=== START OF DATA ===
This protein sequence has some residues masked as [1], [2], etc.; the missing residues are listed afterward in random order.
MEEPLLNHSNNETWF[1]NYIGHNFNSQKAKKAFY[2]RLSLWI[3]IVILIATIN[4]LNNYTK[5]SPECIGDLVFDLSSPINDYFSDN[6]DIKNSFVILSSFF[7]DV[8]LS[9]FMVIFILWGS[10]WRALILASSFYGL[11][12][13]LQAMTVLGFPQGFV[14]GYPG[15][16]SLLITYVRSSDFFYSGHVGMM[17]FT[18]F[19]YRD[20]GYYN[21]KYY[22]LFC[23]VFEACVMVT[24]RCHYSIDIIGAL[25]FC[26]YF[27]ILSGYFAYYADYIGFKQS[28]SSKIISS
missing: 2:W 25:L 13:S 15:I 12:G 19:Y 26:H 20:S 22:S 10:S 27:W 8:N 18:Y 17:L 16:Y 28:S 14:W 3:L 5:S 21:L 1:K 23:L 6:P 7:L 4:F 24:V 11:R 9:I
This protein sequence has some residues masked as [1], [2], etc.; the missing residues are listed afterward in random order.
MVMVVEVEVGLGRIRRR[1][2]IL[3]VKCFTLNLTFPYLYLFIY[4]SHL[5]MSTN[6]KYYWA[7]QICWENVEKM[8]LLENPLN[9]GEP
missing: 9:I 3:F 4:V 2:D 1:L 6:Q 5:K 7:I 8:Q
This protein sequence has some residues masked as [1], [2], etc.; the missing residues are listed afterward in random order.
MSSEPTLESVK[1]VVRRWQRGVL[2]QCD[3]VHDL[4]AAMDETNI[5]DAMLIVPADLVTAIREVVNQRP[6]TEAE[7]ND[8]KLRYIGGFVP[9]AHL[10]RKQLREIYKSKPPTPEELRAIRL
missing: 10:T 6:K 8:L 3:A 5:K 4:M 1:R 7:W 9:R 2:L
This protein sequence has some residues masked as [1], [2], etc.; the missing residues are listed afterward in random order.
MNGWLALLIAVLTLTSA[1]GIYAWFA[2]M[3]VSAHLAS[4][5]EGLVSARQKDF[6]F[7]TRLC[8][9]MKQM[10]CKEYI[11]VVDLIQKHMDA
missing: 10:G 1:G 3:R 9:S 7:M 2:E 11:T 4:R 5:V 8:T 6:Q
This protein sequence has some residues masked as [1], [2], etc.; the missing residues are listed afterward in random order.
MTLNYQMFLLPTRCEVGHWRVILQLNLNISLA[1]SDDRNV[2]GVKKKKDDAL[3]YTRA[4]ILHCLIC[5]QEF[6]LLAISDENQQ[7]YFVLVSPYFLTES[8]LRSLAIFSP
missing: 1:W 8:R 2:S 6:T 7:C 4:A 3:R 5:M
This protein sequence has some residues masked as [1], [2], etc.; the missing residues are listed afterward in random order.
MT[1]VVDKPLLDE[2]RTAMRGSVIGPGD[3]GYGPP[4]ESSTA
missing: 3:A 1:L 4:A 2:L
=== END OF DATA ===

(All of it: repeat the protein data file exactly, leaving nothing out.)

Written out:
This protein sequence has some residues masked as [1], [2], etc.; the missing residues are listed afterward in random order.
MEEPLLNHSNNETWF[1]NYIGHNFNSQKAKKAFY[2]RLSLWI[3]IVILIATIN[4]LNNYTK[5]SPECIGDLVFDLSSPINDYFSDN[6]DIKNSFVILSSFF[7]DV[8]LS[9]FMVIFILWGS[10]WRALILASSFYGL[11][12][13]LQAMTVLGFPQGFV[14]GYPG[15][16]SLLITYVRSSDFFYSGHVGMM[17]FT[18]F[19]YRD[20]GYYN[21]KYY[22]LFC[23]VFEACVMVT[24]RCHYSIDIIGAL[25]FC[26]YF[27]ILSGYFAYYADYIGFKQS[28]SSKIISS
missing: 2:W 25:L 13:S 15:I 12:G 19:Y 26:H 20:S 22:S 10:S 27:W 8:N 18:Y 17:L 16:Y 28:S 14:W 3:L 5:S 21:L 1:K 23:L 6:P 7:L 4:F 24:V 11:R 9:I
This protein sequence has some residues masked as [1], [2], etc.; the missing residues are listed afterward in random order.
MVMVVEVEVGLGRIRRR[1][2]IL[3]VKCFTLNLTFPYLYLFIY[4]SHL[5]MSTN[6]KYYWA[7]QICWENVEKM[8]LLENPLN[9]GEP
missing: 9:I 3:F 4:V 2:D 1:L 6:Q 5:K 7:I 8:Q
This protein sequence has some residues masked as [1], [2], etc.; the missing residues are listed afterward in random order.
MSSEPTLESVK[1]VVRRWQRGVL[2]QCD[3]VHDL[4]AAMDETNI[5]DAMLIVPADLVTAIREVVNQRP[6]TEAE[7]ND[8]KLRYIGGFVP[9]AHL[10]RKQLREIYKSKPPTPEELRAIRL
missing: 10:T 6:K 8:L 3:A 5:K 4:M 1:R 7:W 9:R 2:L
This protein sequence has some residues masked as [1], [2], etc.; the missing residues are listed afterward in random order.
MNGWLALLIAVLTLTSA[1]GIYAWFA[2]M[3]VSAHLAS[4][5]EGLVSARQKDF[6]F[7]TRLC[8][9]MKQM[10]CKEYI[11]VVDLIQKHMDA
missing: 10:G 1:G 3:R 9:S 7:M 2:E 11:T 4:R 5:V 8:T 6:Q
This protein sequence has some residues masked as [1], [2], etc.; the missing residues are listed afterward in random order.
MTLNYQMFLLPTRCEVGHWRVILQLNLNISLA[1]SDDRNV[2]GVKKKKDDAL[3]YTRA[4]ILHCLIC[5]QEF[6]LLAISDENQQ[7]YFVLVSPYFLTES[8]LRSLAIFSP
missing: 1:W 8:R 2:S 6:T 7:C 4:A 3:R 5:M
This protein sequence has some residues masked as [1], [2], etc.; the missing residues are listed afterward in random order.
MT[1]VVDKPLLDE[2]RTAMRGSVIGPGD[3]GYGPP[4]ESSTA
missing: 3:A 1:L 4:A 2:L